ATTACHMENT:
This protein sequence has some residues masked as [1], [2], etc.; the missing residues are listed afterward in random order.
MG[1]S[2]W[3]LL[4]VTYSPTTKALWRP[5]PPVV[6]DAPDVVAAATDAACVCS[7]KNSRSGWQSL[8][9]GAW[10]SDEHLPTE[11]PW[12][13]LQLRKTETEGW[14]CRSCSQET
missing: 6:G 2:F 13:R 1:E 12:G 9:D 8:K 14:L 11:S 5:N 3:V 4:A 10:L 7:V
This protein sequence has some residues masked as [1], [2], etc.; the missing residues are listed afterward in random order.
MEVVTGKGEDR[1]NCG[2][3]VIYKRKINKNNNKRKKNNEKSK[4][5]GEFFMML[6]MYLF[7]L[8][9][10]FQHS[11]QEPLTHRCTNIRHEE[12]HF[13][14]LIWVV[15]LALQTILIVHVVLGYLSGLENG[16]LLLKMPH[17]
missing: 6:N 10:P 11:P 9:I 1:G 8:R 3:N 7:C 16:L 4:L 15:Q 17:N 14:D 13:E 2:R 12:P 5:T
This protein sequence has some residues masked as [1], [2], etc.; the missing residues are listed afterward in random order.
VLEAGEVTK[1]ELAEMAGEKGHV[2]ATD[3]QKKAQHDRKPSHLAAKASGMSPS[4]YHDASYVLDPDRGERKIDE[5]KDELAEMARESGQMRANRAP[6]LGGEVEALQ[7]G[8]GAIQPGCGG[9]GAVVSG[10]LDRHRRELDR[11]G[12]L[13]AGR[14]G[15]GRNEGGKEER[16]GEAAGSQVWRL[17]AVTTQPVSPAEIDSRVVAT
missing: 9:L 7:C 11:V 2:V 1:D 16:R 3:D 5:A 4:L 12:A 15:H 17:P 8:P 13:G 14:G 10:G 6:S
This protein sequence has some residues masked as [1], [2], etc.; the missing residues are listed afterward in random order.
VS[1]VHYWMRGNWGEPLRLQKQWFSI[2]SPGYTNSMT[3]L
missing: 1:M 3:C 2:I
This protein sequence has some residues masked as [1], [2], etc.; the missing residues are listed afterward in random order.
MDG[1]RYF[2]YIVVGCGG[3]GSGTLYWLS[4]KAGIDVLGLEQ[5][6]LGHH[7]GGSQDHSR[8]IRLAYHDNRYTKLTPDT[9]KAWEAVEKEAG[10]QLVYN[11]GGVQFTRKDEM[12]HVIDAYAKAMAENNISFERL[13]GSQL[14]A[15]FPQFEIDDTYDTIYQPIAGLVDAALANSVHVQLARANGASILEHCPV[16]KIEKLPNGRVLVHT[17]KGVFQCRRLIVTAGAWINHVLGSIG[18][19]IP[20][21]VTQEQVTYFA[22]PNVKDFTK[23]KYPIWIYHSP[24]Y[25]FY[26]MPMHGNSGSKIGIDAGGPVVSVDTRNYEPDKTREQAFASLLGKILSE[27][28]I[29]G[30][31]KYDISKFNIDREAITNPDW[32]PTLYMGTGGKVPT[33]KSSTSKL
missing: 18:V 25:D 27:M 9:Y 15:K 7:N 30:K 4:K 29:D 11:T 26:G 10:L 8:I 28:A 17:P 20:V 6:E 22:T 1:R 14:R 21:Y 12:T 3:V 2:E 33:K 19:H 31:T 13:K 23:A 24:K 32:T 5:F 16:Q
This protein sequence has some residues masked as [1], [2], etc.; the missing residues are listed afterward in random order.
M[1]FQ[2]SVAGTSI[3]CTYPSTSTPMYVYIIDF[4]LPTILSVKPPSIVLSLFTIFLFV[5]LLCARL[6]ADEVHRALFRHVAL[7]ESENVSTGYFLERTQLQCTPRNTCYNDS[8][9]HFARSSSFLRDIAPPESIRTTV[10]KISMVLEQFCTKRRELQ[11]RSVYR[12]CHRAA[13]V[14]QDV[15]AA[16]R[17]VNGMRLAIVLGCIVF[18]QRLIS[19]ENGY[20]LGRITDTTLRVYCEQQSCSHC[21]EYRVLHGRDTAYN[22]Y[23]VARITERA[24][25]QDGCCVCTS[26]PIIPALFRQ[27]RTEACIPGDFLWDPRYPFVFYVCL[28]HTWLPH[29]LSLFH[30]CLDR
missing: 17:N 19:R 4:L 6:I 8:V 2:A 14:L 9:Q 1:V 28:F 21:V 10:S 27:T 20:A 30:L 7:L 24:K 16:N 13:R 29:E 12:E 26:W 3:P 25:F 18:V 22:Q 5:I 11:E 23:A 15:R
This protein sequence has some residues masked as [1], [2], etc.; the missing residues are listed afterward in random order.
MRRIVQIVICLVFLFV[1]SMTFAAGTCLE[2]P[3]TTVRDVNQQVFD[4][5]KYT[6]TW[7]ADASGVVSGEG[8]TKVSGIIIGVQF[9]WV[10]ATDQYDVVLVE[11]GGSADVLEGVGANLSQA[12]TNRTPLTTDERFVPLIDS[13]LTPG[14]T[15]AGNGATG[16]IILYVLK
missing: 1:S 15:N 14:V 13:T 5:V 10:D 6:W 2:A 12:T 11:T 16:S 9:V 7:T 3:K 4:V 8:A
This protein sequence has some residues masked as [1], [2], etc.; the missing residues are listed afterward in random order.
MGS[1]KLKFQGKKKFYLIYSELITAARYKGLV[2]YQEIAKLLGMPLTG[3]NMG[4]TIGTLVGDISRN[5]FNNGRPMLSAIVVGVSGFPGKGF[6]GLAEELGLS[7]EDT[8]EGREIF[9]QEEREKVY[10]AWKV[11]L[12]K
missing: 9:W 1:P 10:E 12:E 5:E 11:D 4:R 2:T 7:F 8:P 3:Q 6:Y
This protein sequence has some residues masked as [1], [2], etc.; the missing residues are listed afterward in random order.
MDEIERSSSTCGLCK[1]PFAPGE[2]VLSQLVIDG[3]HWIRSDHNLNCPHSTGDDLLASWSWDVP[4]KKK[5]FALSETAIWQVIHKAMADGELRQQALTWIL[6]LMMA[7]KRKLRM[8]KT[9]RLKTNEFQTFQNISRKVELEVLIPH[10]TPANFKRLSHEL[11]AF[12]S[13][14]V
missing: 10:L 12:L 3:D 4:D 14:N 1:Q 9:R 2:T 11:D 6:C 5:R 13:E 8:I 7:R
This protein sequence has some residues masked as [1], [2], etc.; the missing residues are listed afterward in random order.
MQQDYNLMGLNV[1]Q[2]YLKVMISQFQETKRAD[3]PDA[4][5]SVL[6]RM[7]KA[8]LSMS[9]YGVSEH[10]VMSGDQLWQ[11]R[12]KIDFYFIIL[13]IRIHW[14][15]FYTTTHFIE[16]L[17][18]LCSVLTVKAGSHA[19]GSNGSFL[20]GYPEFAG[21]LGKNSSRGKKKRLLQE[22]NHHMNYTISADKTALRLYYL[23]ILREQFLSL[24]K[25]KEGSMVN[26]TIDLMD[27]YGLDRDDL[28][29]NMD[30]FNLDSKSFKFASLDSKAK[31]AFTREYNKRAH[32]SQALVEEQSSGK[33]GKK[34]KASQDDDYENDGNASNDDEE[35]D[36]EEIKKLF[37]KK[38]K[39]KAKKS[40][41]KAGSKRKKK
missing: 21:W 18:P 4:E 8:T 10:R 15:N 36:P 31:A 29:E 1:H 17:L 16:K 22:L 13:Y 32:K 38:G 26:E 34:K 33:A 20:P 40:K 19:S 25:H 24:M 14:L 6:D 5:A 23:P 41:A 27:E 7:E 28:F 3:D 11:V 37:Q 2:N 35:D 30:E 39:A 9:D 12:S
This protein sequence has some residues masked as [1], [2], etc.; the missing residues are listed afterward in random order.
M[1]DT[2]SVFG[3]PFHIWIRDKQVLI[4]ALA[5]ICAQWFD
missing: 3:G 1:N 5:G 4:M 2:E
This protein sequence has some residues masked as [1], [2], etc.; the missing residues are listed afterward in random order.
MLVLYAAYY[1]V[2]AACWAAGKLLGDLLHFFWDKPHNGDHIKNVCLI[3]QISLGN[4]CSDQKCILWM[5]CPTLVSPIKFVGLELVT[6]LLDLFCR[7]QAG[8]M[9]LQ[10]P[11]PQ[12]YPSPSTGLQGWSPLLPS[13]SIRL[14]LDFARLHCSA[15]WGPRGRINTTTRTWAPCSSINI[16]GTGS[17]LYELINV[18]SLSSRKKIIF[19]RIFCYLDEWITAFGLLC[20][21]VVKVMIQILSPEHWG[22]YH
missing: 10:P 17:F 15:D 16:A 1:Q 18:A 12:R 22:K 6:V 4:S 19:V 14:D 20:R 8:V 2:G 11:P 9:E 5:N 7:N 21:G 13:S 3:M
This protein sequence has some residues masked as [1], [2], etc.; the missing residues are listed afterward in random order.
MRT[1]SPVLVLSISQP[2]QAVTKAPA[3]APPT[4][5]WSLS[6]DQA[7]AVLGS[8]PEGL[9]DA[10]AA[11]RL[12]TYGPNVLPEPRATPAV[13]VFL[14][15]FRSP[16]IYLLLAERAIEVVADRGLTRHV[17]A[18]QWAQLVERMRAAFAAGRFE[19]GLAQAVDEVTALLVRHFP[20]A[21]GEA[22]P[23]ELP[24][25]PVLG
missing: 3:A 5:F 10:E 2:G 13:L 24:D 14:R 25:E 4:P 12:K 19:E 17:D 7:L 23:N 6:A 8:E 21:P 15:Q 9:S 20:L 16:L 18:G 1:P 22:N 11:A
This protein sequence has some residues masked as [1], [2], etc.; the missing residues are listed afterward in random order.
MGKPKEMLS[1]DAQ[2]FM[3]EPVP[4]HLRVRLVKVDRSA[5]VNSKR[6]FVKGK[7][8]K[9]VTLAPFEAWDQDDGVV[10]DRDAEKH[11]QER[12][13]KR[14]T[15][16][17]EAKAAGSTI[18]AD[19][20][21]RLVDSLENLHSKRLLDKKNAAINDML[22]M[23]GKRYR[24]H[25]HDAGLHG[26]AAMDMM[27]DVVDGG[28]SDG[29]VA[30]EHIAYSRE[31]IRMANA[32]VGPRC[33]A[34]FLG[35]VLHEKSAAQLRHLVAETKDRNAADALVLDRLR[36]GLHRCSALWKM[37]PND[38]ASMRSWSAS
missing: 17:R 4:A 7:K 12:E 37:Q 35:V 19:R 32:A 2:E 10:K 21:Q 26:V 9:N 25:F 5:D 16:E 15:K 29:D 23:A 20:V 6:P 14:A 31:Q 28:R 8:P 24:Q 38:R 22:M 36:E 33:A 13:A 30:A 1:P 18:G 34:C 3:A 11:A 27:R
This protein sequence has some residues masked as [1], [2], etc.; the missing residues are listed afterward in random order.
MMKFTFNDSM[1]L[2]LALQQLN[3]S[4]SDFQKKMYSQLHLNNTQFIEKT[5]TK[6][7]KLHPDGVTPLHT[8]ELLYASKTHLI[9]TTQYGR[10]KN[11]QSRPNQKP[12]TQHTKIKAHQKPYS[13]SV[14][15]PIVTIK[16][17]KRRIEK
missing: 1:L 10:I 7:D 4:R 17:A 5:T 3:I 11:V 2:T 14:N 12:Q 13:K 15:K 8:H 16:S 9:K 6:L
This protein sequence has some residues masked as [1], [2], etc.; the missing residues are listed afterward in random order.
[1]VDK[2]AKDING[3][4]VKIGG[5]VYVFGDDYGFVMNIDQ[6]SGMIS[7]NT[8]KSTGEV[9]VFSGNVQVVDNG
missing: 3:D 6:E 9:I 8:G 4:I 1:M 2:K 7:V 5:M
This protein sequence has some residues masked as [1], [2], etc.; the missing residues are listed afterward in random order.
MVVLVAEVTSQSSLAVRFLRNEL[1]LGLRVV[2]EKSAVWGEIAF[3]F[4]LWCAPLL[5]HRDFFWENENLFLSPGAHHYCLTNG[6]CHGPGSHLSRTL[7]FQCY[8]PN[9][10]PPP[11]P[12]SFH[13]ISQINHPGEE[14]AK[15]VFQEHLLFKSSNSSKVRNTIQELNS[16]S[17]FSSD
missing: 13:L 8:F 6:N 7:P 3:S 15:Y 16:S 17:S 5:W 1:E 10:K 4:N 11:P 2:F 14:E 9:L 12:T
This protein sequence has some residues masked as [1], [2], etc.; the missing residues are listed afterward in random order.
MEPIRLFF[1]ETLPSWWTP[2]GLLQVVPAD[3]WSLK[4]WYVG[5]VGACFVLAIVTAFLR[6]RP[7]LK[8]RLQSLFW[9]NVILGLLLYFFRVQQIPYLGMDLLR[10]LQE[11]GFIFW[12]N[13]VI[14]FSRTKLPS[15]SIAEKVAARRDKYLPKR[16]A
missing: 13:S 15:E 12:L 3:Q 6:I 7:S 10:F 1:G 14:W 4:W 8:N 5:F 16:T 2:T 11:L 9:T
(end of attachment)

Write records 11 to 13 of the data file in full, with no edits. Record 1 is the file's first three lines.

This protein sequence has some residues masked as [1], [2], etc.; the missing residues are listed afterward in random order.
M[1]DT[2]SVFG[3]PFHIWIRDKQVLI[4]ALA[5]ICAQWFD
missing: 3:G 1:N 5:G 4:M 2:E
This protein sequence has some residues masked as [1], [2], etc.; the missing residues are listed afterward in random order.
MLVLYAAYY[1]V[2]AACWAAGKLLGDLLHFFWDKPHNGDHIKNVCLI[3]QISLGN[4]CSDQKCILWM[5]CPTLVSPIKFVGLELVT[6]LLDLFCR[7]QAG[8]M[9]LQ[10]P[11]PQ[12]YPSPSTGLQGWSPLLPS[13]SIRL[14]LDFARLHCSA[15]WGPRGRINTTTRTWAPCSSINI[16]GTGS[17]LYELINV[18]SLSSRKKIIF[19]RIFCYLDEWITAFGLLC[20][21]VVKVMIQILSPEHWG[22]YH
missing: 10:P 17:F 15:D 16:A 1:Q 18:A 12:R 22:K 6:V 4:S 19:V 14:D 20:R 8:V 2:G 11:P 9:E 5:N 7:N 21:G 13:S 3:M
This protein sequence has some residues masked as [1], [2], etc.; the missing residues are listed afterward in random order.
MRT[1]SPVLVLSISQP[2]QAVTKAPA[3]APPT[4][5]WSLS[6]DQA[7]AVLGS[8]PEGL[9]DA[10]AA[11]RL[12]TYGPNVLPEPRATPAV[13]VFL[14][15]FRSP[16]IYLLLAERAIEVVADRGLTRHV[17]A[18]QWAQLVERMRAAFAAGRFE[19]GLAQAVDEVTALLVRHFP[20]A[21]GEA[22]P[23]ELP[24][25]PVLG
missing: 3:A 5:F 10:E 2:G 13:L 24:D 14:R 25:E 4:P 12:K 19:E 17:D 7:L 23:N 6:A 8:E 21:P 15:Q 9:S 20:L 16:L 18:G 1:P 22:N 11:A